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Bye bye W12, hello V8 hybrid for the new Bentley Continental


new Bentley Continental

With a reveal just around the corner but details already emerging, Aaron Stokes looks through the camouflage of the upcoming Bentley Continental GT.

June is set to show us the fourth-generation of the Bentley Continental GT. With the new model, we are going to see some of the biggest changes since its introduction over  20 years ago.

The new Continental GT will be waving goodbye to the iconic 6-litre twin turbo W12. Taking its place will be an all new ‘ultra performance V8 hybrid’. This means there will be a power boost for the Continental with it now having 771 bhp and 737 lb ft (1,000 Nm) of torque from this new powertrain. On electric power alone, you can expect 50 miles of electric range, which for the size and weight of the Continental, I would say that is not bad at all.

Alongside this, as with most new car and model announcements, ‘exciting words’ are used to describe the changes. Bentley is no exception, ‘electrocharging’ is used to describe how the hybrid system is used. Is this necessary? Honestly, I don’t think so. For me personally, it almost makes Bentley sound like they’re trying to make the Continental a supercar, when in reality, it sits in the sweet spot of luxury and performance. 

Naturally, increasing the power of the Continental will need work to the chassis to make sure it can handle all of the new power. To do this, Bentley has included active all wheel drive with torque vectoring, four-wheel steering, an electric Limited Slip Differential, electric active anti-roll control and new advanced dual-valve dampers. All these changes will work in harmony to help the Conti make full use of its increased power.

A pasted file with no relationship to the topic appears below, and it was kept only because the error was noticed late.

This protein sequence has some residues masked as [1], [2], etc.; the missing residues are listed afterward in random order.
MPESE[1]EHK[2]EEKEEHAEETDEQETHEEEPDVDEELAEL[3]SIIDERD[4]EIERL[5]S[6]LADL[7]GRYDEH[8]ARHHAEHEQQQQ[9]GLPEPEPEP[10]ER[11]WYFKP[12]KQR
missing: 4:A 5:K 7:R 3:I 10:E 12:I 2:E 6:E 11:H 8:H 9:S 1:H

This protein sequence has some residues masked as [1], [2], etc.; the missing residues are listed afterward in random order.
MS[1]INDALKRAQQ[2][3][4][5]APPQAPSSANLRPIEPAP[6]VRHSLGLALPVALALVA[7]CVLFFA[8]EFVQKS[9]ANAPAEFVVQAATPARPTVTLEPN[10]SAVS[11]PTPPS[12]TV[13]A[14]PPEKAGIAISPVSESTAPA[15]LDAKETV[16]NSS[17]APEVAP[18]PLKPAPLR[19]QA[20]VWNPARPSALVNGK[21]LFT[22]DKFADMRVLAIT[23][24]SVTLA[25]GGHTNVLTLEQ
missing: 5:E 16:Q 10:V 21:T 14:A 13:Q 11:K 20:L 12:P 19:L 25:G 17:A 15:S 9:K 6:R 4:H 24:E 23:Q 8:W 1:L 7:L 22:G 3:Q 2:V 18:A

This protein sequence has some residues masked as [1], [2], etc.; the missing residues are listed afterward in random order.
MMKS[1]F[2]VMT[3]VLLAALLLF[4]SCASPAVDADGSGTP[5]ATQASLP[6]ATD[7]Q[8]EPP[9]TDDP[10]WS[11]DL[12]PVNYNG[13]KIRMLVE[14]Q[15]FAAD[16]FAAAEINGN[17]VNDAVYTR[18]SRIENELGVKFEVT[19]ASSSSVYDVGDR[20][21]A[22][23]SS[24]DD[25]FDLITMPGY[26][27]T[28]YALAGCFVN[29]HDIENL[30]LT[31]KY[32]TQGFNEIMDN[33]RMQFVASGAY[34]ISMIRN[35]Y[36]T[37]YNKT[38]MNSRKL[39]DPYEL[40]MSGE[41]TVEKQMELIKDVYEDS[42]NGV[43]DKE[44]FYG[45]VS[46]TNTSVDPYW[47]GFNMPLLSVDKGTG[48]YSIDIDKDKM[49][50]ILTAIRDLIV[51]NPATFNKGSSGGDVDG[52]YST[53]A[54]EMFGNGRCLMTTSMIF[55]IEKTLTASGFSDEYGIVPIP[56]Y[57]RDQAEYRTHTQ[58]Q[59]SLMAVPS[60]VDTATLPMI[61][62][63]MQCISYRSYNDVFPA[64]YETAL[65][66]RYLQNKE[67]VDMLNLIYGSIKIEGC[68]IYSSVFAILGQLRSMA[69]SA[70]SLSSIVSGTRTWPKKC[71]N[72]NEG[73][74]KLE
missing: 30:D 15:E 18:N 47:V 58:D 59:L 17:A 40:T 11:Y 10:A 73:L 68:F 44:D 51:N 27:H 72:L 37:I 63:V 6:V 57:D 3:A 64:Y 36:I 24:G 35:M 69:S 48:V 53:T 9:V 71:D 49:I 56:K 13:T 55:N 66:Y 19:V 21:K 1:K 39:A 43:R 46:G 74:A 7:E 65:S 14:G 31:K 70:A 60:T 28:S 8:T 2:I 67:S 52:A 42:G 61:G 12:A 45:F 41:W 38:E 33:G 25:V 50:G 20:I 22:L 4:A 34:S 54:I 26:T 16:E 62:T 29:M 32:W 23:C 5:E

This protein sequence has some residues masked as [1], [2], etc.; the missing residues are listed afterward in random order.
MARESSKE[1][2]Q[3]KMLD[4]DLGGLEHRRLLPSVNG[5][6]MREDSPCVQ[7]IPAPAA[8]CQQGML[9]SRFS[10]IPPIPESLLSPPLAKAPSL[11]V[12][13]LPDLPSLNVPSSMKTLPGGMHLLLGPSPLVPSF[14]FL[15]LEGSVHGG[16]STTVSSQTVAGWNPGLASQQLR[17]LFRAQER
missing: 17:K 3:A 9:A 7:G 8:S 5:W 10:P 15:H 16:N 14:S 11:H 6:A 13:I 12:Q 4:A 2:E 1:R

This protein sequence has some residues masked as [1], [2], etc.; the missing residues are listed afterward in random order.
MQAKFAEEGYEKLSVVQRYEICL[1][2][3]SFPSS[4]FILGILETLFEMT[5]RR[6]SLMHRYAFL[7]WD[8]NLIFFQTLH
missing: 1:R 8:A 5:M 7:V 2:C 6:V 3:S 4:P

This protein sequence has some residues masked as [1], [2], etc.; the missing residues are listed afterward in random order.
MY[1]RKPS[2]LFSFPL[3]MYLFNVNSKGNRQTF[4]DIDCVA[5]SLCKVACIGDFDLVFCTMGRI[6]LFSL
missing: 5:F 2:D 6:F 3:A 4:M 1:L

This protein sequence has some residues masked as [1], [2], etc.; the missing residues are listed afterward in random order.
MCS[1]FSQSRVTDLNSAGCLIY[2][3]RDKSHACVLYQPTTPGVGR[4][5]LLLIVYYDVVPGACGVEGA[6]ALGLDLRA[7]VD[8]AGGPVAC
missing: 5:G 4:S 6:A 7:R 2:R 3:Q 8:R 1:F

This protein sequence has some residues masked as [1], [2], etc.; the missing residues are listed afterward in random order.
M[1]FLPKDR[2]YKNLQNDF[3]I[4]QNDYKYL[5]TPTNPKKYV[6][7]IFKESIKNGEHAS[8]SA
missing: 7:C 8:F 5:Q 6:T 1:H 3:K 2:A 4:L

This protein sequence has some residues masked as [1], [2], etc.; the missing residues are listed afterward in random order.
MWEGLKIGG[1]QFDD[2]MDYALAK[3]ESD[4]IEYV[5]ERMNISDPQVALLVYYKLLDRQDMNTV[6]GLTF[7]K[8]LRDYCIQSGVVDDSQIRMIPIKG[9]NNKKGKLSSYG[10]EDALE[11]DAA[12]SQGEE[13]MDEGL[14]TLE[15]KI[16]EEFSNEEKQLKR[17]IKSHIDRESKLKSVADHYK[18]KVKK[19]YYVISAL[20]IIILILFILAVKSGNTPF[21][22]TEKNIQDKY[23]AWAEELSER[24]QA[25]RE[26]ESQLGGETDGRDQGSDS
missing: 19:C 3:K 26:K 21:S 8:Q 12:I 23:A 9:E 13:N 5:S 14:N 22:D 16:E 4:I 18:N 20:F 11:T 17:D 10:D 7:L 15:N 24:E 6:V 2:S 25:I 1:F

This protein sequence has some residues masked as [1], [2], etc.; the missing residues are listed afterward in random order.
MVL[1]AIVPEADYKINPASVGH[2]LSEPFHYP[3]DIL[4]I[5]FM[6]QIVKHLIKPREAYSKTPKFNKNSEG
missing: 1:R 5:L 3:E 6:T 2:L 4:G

new Bentley Continental
new Bentley Continental

The new powertrain will now take the W12’s position at the top of the model range. A reduction in cylinder count and capacity was inevitable for the new flagship powertrain, but this is not all bad news. The new V8 hybrid arrangement will boast the highest output ever seen in a Bentley. As a result, Bentley says this new set up is ‘befitting a new generation of daily supercars’.

While I personally don’t view the Continental GT as a supercar - I think the clue is in the last part of its name - the new power and chassis changes coming with the new model could change this. We’ve recently seen Aston Martin crowning the new DB12 as the world’s first Super GT so could the mixture of supercar performance levels with the style and space of a grand tourer be Bentley’s way of one-upping their rivals from Oxfordshire? It would be rather brave of them to pivot the focus of their comfortable continent-crushing GT towards driving dynamics first and foremost, but given that the definition of a supercar is constantly changing, I could well see myself eating my words and calling the new GT a supercar.

Looking at the limited images Bentley provided of the new car in its camouflage, it looks like they’ve decided to go for more subtle exterior changes rather than the changes they made for the third generation; the fourth generation looks to be refining rather than redesigning. All of us at Rush agree that this is the right decision, as the third generation Continental is one good looking GT.

While we are eagerly awaiting to see the camo taken off, in the meantime we can admire the Batur Convertible, which is described as a preview for its future design language. If that is the case, I cannot wait to see how this translates to the new Bentley Continental GT. Luckily, we only have to wait until June for the camouflage to come off.


new Bentley Continental

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